520 ZEAL FOR GOD. in whom it burns a true and accepted servant of the Lord. It needs the guidance of wisdom and the regulation of other principles. Paul had as much zeal while a Pharisee as he had after he
became a Christian; but it made of him a bloody monster in the one case, and a very messenger of life and salvation in the other. The Jews of his time had a zeal for God, but not according to knowledge. And so it has been in very many instances. Tyrants and popes, Councils and Inquisitions, zealots and bigots, have murdered millions on millions of people better than themselves, and made their history a shame and scandal in the earth. No one can be a true servant of God ivitJiont zeal; but zeal alone can never make a man a saint. There must be something to qualify and direct it, or it becomes a blasting ruin and disgrace. Nor need we go further than the man who spoke the text, to see wherein zeal, even with a good and holy cause, may be so tainted and intermixed with other qualities as to make its possessor a monster and a reprobate. Jehu was sacredly called and anointed to be the King of Israel in place of the infamous and idolatrous seed of Ahab and Jezebel, all of whom he was divinely commissioned to smite and destroy. He undertook the work with daring energy, and this he called his "zeal for the Lord," which he invited Jehonadab to come with him to see. It was right that he should follow the commands God had qriven him. It was right that he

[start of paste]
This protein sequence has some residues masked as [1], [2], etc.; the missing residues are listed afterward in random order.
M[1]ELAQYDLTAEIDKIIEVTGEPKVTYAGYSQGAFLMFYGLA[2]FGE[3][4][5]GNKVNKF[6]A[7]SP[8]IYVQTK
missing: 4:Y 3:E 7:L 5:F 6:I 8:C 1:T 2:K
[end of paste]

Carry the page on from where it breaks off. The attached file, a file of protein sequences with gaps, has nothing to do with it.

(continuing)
TWENTY-FIFTH SUNDAY AFTER TRINITY. 52 1 should bring all his power to bear against idols and idolatry. It was right that he should set himself to recover his country from the base apostacy which Jezebel and Ahab had induced. And so far his zeal was in accord with the revealed